The latest issue of the International Journal of Human Rights (Vol. 13, no. 5, 2009) is out. Contents include:
- S. Eban Ebai, The right to self-determination and the anglophone Cameroon situation
- Omer Yousif Elagab, Indicting the Sudanese President by the ICC: Resolution 1593 revisited
- Sonja Grover, Child rape as a crime against humanity: challenging the United States Supreme Court reasoning in Kennedy v. Louisiana
- Ron House, The death penalty and the Principle of Goodness
- Mike A. Yanou, The local courts, decentralisation and good governance: the case of the English speaking provinces of Cameroon
- Emilie Secker, Expanding the concept of participatory rights
- Biswajit Ghosh, Trafficking in women and children in India: nature, dimensions and strategies for prevention
Sunday, December 27, 2009
Richard B. Stewart (New York Univ. - Law) & Michelle Ratton Sanchez Badin (FGV - São Paulo Law School) have posted The World Trade Organization and Global Administrative Law (in Constitutionalism, Multilevel Trade Governance and Social Regulation, Christian Joerges & Ernst-Ulrich Petersmann eds.). Here's the abstract:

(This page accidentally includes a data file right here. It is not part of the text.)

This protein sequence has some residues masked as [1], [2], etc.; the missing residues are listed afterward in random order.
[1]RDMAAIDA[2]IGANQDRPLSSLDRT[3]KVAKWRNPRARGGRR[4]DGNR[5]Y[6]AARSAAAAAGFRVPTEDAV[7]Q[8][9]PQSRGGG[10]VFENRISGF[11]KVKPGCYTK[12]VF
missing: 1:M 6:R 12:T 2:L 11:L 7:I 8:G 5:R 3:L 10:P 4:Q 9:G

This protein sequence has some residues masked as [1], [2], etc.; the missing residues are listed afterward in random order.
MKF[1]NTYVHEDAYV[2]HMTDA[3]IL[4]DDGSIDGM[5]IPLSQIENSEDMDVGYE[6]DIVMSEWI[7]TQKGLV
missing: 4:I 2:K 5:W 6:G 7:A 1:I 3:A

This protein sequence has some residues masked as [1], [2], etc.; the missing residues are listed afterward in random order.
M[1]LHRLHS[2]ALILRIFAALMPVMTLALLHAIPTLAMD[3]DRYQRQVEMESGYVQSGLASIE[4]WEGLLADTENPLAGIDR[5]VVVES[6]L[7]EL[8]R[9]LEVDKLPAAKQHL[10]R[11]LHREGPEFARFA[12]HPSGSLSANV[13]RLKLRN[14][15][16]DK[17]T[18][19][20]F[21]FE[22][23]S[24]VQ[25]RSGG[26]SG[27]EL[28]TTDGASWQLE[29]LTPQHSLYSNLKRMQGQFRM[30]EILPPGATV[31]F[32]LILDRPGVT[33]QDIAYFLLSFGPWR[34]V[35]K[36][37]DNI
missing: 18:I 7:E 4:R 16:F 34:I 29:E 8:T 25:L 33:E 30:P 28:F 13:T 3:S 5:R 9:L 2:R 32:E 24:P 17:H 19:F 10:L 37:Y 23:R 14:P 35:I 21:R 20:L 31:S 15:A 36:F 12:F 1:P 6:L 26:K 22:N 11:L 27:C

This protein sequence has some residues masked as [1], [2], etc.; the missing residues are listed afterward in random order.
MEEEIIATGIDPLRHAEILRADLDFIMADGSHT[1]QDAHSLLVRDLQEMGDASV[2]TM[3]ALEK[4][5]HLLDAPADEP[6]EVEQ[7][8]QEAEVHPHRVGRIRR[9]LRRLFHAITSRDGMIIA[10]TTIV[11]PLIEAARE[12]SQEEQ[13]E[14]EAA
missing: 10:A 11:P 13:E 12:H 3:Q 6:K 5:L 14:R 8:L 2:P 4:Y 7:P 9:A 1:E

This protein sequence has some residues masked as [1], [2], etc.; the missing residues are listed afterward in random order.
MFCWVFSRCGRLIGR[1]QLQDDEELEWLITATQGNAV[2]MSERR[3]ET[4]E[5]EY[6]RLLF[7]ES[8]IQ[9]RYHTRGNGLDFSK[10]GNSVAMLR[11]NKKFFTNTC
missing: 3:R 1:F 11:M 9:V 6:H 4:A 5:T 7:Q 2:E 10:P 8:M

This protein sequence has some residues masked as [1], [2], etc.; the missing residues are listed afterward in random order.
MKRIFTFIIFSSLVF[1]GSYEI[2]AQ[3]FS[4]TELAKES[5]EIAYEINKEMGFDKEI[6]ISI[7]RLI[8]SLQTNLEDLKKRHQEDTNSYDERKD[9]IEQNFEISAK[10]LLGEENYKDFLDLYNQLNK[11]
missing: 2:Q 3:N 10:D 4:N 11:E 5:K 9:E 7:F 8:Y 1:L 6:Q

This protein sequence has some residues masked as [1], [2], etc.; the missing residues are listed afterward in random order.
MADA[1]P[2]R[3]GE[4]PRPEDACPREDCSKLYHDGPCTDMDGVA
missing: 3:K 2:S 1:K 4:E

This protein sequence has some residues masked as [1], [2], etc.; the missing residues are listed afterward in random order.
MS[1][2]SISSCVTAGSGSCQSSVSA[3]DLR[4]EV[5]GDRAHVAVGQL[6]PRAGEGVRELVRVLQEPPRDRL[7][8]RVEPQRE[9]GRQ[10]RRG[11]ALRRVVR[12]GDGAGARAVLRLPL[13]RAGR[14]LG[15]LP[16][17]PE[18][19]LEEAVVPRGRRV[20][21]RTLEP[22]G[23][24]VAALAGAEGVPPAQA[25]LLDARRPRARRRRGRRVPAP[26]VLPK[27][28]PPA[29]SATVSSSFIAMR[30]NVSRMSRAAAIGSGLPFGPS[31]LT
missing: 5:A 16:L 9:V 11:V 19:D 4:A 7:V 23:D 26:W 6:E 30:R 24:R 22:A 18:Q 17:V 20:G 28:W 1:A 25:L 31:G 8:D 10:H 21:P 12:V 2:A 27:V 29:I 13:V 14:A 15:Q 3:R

In response to demands for greater accountability and responsiveness in global regulatory governance, global administrative law (GAL) decision-making mechanisms of transparency, participation, reason giving, and review have emerged in many global regimes, the WTO system. This paper shows how three aspects of the WTO regime can fruitfully be understood and evaluated in terms of administration and administrative law. With respect to the WTO’s internal governance, the paper argues that simultaneously strengthening the WTO administrative bodies and subjecting them to GAL procedural disciplines would establish better internal institutional balance and enhance the organization’s effectiveness and legitimacy. With respect to the vertical relation between the WTO and its members, it shows how the WTO has secured far reaching adoption of GAL disciplines by domestic regulatory administrations, to the benefit of foreign but also of domestic interests. With respect to the horizontal dimension of the WTO’s relation with other global standard-setting bodies, it argues that the WTO should make compliance with GAL procedures a condition for according WTO recognition to such bodies’ regulatory standards. The paper concludes that, overall, the application of GAL mechanisms to these different facets of trade regulatory decision making will promote accountability and responsiveness to a broader range of interests and a more cosmopolitan normative perspective. It further concludes, from the perspective of legal theory, that GAL is a more suitable and productive conceptual framework for addressing the legal dimensions of global regulatory governance than constitutionalism and other alternatives.